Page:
Read the inspection report.

Charities seek reassurances about MTCnovo

In a letter to Lord McNally, the Chair of the Youth Justice Board, Article 39, the Howard League for Penal Reform and INQUEST say we are “deeply troubled” that MTCnovo, the company taking over the management of Rainsbrook secure training centre, appears to have no experience of looking after vulnerable children in a residential setting. Information we have been able to collate about MTC’s management of adult prisons in the United States is “disturbing”.

We seek the following reasurances:

  • During the contracting process, was the Youth Justice Board made aware of the judicial and civil society concerns in the US we outline in respect of adult prisons managed by MTC?
  • What professional qualifications will MTCnovo managers and staff be required to have?
  • What ratio of staff to children will be followed during weekday and weekend shifts?
  • Will there be any change to the numbers of children held in Rainsbrook?
  • We understand the YJB monitor has been maintaining closer scrutiny of Rainsbrook since February’s inspection; will this continue during and after the transition to MTCnovo management?
  • Will MTCnovo be required contractually to notify all restraint injuries, every use of strip-searching and all child protection allegations to the local authority, consistent with the guidance issued last year by the Association of Independent Chairs of Local Safeguarding Children Boards and the NSPCC?
  • Will the company permit access to Rainsbrook by interested groups such as ourselves and welcome external scrutiny?
  • Will it respond to Freedom of Information requests, since its work with children will be completely funded by the taxpayer?
  • Finally, has provision been made in the five-year contract for early termination should it be found that children have not been properly cared for, and protected, at Rainsbrook?

Letter to Lord McNally

RESPONSE FROM LIN HINNIGAN, CHIEF EXECUTIVE OF YJB (24 November 2015)

Questions about company taking over Rainsbrook STC

Four months after a damning inspection report, which said safeguarding was inadequate in G4S-run Rainsbrook secure training centre, the government announced MTCnovo would be handed the contract to run the child prison.

MTCnovo is a partnership between MTC, which manages 25 correctional facilities in the United States, and the UK-based company Amey. The contract transfer is expected to take five months.

On 5 October, Labour Peer and former Chair of the Local Government Association, Lord Beecham, asked the government what experience MTCnovo has of looking after vulnerable children.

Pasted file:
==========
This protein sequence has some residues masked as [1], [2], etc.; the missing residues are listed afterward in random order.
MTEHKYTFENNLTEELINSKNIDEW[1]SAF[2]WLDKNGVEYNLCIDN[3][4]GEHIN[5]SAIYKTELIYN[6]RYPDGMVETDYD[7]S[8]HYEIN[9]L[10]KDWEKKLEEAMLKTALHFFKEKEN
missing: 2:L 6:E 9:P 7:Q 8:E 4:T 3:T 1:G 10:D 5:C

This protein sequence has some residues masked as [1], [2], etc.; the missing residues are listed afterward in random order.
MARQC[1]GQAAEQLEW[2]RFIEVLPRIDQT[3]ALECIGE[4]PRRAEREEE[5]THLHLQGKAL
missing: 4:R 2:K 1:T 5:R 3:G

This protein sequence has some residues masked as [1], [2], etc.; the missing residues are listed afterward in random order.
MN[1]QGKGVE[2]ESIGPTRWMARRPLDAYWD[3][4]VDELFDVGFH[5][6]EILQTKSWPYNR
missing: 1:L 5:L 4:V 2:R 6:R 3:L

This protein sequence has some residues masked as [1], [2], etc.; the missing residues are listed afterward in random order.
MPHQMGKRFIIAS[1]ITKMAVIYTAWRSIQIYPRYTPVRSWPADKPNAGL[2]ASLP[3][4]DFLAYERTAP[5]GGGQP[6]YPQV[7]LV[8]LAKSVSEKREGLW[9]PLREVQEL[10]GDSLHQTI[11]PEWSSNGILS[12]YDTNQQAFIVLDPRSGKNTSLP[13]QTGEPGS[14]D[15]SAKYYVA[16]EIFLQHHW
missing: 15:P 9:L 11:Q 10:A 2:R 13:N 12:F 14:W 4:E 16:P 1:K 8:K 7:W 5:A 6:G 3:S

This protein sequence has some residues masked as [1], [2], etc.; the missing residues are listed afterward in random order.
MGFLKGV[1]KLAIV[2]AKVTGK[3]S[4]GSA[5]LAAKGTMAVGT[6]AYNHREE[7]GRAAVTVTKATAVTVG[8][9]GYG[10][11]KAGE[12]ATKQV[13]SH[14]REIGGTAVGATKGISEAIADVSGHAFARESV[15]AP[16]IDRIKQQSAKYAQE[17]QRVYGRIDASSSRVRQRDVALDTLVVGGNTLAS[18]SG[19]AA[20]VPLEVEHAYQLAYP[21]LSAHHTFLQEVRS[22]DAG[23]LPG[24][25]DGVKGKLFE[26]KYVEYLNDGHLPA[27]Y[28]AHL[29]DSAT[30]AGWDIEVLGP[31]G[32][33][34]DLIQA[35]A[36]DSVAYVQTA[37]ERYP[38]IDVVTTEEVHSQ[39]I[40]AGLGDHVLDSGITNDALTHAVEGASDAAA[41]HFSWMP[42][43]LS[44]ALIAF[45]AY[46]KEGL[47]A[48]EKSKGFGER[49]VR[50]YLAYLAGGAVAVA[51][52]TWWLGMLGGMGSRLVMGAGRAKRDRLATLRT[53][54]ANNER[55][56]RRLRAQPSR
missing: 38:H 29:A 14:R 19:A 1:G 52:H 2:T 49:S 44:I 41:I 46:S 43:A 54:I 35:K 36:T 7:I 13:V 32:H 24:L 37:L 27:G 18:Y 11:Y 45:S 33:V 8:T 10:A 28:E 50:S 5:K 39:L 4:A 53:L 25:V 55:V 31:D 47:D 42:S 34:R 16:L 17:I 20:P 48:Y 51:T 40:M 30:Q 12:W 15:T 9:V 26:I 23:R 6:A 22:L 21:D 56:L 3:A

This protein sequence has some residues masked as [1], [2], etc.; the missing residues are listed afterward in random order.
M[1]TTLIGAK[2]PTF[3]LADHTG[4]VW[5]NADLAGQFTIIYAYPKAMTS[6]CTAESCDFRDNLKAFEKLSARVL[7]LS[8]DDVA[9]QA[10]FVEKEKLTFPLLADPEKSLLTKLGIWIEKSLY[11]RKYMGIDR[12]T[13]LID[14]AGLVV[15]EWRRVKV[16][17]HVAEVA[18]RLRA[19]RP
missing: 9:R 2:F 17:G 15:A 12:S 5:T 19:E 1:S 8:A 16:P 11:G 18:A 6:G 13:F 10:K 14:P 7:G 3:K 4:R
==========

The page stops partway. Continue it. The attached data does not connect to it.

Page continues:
Today’s reply suggests the company has very little, if any, experience of running children’s residential establishments:

Lord Beecham asked: To ask Her Majesty’s Government, in relation to the decision to award MTCNovo the contract to run Rainsbrook Secure Training Centre, what assessment they have made of the experience that company has in running residential establishments that care for vulnerable children; and whether MTCNovo, including its partners or significant subcontractors, has been found to have breached human rights or equality legislation in the last three years, either in the United Kingdom or abroad.

Justice Minister, Lord Faulks, replied: MTC and their main partner Amey were subject to robust and rigorous assessment at the pre-qualification stage of the competition. This included a thorough examination of health and safety, equalities, human rights and discrimination policies, and a requirement to demonstrate their experience of managing children and young people. There were no findings of a breach in human rights or equality legislation.

Fifteen year-old Gareth Myatt died in Rainsbrook secure training centre in April 2004, after being held down by three officers using the ‘seated double embrace’ restraint technique. The officers ignored the boy’s cries that he couldn’t breathe. The restraint incident started because he refused to clean a sandwich toaster that other boys had also used. A mixed race child, Gareth weighed just 6½ stone and stood less than five feet tall. Subsequent investigations found this and the three other secure training centres were running unlawful restraint regimes.

Carolyne Willow, Article 39’s Director, says:

“With Rainsbrook secure training centre having such a dreadful child protection record, it is imperative that ministers are transparent about whether MTCnovo has the expertise and ethos required to look after vulnerable children. Moving the contract from G4S to another provider should have been, first and foremost, about ensuring the protection and well-being of children, many of whom are held great distances from home. Lord Faulks’s opaque statement is unacceptable given the background of widespread physical abuse in this institution.”  

Restraint research published

The Youth Justice Board has published research it commissioned in 2013 on the use of head-holds in child prisons. Twenty-two adults studying at Coventry University, aged between 18 and 24, volunteered to have their heart and lung function tested in a laboratory whilst they were subject to 12 different head-holds. The psychological impact on the students was also recorded.

The researchers recommend that children be held in as upright position as possible, since head-holds at a 70 degree angle were found to be more uncomfortable than a 30 degree angle. They also warn about the risks of children’s mouths being “held closed” during this type of restraint, and say the dangers should be emphasised in training.

In April 2004, 15 year-old Gareth Myatt died whilst being subject to the ‘seated double embrace’ form of restraint then authorised for use on children in secure training centres and immigration detention. A mixed race child, Gareth had been looked after by his local authority on five separate occasions and was very vulnerable. He weighed around 41kg and was just 1.5 metres tall. The three G4S officers holding him down at Rainsbrook secure training centre ignored his cries that he couldn’t breathe.